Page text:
Power and Chaos – Chapter 8 – Part 4

“Power and Chaos” is the new Tribe book. It is based on the Tribe and tells a pretribe story of Martin (Zoot) and Bray. Over the next few weeks we are going to put up a chapter of the book for you – a few pages at a time.

Power and Chaos by Paula Boock – Chapter 8 – Part 4

Thankfully, inside the hall things appeared more normal. If you disregard the teachers standing around the edges in their face-masks, of course. But the DJ was calling the moves from the stage, the lasers were spacey and the sound was great. Troy and I grinned at each other. This was a good thing to do. I knew lots of people and as long as I steered clear of Bray, who I’d glimpsed at the other end of the hall, and the teachers decided to open the doors. That encouraged the Brotherhood to renew their chanting, but soon the music drowned them out. We’d only been there for about three-quarters of an hour when I saw Trudi walk through the open doors, and Troy shot me the big wink. She looked fantastic. She was wearing a sleek low-cut top and had done something to her hair so it shone black in some lights and deep red in others. And she hadn’t come with anyone. Which meant that Bray hadn’t asked her. Maybe Troy was right  I had jumped to the wrong conclusions, was losing my perspective when it came to Bray. I eased my way through the other dancers to her. She was looking around, lost and a bit worried.
‘Trudi!’ I called.
She saw me, smiled and came over.
‘You came after all,’ I said, and she nodded, a bit embarrassed.
‘Do you want to dance?’
Apart from sort of putting my arm around her at the basketball, I had never really been able to touch Trudi, let alone enjoy her touching me. We were a bit awkward at first but it was like heaven having her that near. Her hair had a kind of sweet nutty smell and I could feel the warmth of her body near mine. It was heaven, and it was hell too, if you know what I mean. But for now, it was enough. I just smiled and smiled, moving with her and breathing her in. The DJ must have been sent from heaven too because just as I felt Trudi begin to relax he played a smooth sexy number and she nuzzled my shoulder as I held her close. Mum and Dad, Bray and the virus and sectors and codes and JarvellŠit all melted in the music and the moment. It seemed to be made of nothing, as brush-awayable as Trudi’s soft hair in my face.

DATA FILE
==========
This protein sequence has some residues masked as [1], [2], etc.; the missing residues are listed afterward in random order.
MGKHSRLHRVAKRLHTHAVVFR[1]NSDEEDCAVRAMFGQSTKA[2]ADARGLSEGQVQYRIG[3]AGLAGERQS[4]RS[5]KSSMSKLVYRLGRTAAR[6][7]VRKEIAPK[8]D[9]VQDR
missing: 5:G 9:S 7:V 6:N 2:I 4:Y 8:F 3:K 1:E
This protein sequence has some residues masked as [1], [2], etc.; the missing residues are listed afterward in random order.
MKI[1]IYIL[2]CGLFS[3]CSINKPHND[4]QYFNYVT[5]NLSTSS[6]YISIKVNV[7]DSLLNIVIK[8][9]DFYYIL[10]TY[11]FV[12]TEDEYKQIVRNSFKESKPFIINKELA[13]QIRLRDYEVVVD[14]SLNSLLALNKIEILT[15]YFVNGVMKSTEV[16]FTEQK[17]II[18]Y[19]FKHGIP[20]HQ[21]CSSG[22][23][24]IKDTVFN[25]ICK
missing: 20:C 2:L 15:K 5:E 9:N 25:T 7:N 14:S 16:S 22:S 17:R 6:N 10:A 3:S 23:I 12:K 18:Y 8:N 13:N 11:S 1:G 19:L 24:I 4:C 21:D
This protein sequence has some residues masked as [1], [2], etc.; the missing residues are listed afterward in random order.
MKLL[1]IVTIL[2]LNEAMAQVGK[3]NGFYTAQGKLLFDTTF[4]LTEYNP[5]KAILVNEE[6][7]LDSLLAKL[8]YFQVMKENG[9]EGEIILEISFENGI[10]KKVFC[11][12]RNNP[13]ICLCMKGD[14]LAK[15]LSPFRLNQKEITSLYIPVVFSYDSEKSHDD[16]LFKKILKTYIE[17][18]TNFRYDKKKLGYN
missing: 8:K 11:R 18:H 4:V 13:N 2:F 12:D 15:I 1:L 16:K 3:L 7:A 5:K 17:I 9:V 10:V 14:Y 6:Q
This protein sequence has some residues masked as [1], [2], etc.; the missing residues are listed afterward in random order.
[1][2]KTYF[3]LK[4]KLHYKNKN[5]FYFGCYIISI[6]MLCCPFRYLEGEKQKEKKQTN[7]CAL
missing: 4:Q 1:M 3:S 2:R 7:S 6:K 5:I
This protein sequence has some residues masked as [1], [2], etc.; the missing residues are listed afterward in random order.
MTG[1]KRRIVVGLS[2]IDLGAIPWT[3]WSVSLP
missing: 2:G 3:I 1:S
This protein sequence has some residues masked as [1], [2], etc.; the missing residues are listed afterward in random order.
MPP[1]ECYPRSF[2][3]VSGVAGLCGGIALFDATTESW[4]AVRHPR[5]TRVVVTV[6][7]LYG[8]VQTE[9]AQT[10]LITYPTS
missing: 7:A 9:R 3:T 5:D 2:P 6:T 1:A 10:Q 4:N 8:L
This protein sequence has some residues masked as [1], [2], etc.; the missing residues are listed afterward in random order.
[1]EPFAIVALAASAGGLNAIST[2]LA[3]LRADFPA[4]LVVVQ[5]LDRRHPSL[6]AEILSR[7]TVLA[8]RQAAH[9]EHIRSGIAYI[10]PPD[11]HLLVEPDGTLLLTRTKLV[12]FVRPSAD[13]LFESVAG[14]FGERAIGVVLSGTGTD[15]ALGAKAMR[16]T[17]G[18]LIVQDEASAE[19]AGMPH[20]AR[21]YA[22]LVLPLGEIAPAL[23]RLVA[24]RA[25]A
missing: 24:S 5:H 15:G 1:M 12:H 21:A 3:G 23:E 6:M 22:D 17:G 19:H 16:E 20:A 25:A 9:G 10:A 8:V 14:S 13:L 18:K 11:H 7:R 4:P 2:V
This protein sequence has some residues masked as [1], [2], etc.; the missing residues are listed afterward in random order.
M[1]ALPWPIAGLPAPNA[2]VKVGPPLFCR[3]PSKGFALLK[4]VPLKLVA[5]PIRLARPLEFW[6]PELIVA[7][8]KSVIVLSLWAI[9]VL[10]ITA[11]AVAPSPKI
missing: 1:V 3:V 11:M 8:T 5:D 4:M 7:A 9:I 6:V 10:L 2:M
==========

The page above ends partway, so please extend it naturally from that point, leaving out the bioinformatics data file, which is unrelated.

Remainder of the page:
And that, I think, was one of the last happy  truly happy  moments in my life. I think of it now and it seems so fragile, so false even, all that music and colour and sweetness. But at the time it felt strong, as if nothing could ruin it. I really thought all those good feelings could be trusted, like a corny American sit-com, that good would win out over evil in the end. But that was Bray’s way, Dad’s way. It wasn’t the way of the world, as I was about to find out.
I felt the tension in Trudi’s back first. Just under her shoulder blade a muscle spasmed, then her whole back went rigid and she stopped moving. I pulled away and saw what she had seen; Bray dancing with Ebony. There was no mistaking the feeling behind that dance; Ebony’s whole body was a curve into Bray’s, and his arms encircled her hips, which moved in a slow, sensuous figure eight.
Trudi’s face turned from shock to hurt; she wrenched herself out of my arms and raced out the door, through the mob of protesters and into the night. I did one of those cliched trots after her, calling her name pointlessly, before turning back to the open door. Against the kaleidoscopic lights of the hall stood Bray, Ebony beside him.